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jabeuy

Help me solve the mystery of my snail deaths

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amphipod

Do me a favor and put the animal in an isolated jar with a snail to see if you are after the correct killer, it'd be a shame to kill a bunch of animals for nothing, chances are it wasn't the worm since worms really aren't too choosy of specifically sized individual snails. Fish on the other hand are able to be more choosy and the wrasse as suggested earlier could be your actual killer.

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Polarcollision

Do me a favor and put the animal in an isolated jar with a snail to see if you are after the correct killer, it'd be a shame to kill a bunch of animals for nothing, chances are it wasn't the worm since worms really aren't too choosy of specifically sized individual snails. Fish on the other hand are able to be more choosy and the wrasse as suggested earlier could be your actual killer.

 

Dude. I usually like to let people be, but this is getting annoying. I understand where you're coming from to respect/preserve life. Even life that isn't thought of favorably. I really do. I also know that mother nature doesn't care about an individual life. It is so full of life, that it recycles life from one form to another via eating, decomosition, etc. That flatworm you want to save? It ate snails. Now the snail is dead. Should we try to preserve the snail or the flatworm? which life is more valuable? What about the frozen mysis we feed? Or pellets - that used to be living.

 

You can't save everything Amphipod. We play mother nature every day with these aquaiums. And playing god means we get to decide what's best for our entire glass box ecosystem. Jabeuy has been around for a while. Read his posts--you can tell he's not the type of person you imply above who wouldn't respect life.

 

There is already evidence this flatworm eats snails. Mine, for one. It's also all over the internet that they eat mollusks--including snails.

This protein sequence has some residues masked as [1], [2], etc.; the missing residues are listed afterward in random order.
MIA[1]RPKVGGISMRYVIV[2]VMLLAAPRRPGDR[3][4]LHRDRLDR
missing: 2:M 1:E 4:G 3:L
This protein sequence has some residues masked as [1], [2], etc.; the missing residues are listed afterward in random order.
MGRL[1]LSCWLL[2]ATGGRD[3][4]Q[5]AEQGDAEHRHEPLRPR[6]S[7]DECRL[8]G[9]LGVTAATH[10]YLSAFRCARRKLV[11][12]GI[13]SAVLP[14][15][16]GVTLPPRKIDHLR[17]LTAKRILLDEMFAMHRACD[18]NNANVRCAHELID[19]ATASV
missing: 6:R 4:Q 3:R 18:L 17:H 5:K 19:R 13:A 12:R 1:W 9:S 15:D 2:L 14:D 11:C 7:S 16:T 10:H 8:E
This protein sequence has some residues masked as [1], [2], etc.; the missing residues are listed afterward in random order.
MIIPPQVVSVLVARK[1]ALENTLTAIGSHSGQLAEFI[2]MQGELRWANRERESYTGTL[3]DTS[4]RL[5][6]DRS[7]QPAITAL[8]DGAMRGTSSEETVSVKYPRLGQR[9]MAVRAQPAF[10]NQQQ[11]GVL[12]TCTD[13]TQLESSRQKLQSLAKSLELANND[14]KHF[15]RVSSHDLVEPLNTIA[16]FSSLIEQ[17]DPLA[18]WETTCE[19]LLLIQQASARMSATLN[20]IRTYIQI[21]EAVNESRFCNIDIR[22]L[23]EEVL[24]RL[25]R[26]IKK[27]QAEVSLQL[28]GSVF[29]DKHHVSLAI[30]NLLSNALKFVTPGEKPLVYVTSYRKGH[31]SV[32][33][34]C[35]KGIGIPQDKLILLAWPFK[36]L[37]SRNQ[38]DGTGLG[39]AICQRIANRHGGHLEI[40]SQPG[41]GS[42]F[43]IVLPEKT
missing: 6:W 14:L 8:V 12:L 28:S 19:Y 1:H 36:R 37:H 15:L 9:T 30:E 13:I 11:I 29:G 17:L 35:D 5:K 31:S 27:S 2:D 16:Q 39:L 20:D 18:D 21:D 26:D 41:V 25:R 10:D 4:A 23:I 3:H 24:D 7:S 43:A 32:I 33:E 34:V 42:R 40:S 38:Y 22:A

The worm was idenitifed as a leopard polyclad flatworm with via picture. The wikipedia link you sent is incomplete - notice that it lists all polyclad flatworms with a max 20 mm length? It's NOT talking about this worm. This flatworm evolved to eat clams, without clams, it eats snails.

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amphipod

Polar, you did not get what I was getting at, if the worm is the true killer, his innocence won't hold with his food source, in this case you think it is the snail, but the worm won't discriminate very much about the size of his food, if on the other hand it is the wrasse, the worms would have been killed for absolutely nothing.

There are dozens of species of polyclads that look extremely similar to what your picture shows, many times they are told apart from extremely minor differences we normally won't notice, but the minor differences in shape can sometimes have no effect on drastic differences in behavior

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Polarcollision

Actually, I did but you missed it.

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jabeuy

Hahaha take it easy guys :D

The real suspect seems to be taking a break for now, so the snails can breathe easier lol.

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Polarcollision

Sorry jabeuy. Every where I turn lately this one is sharing partial or mis-information and apparently I've had enough. Apologies if I was rude, Amphipod.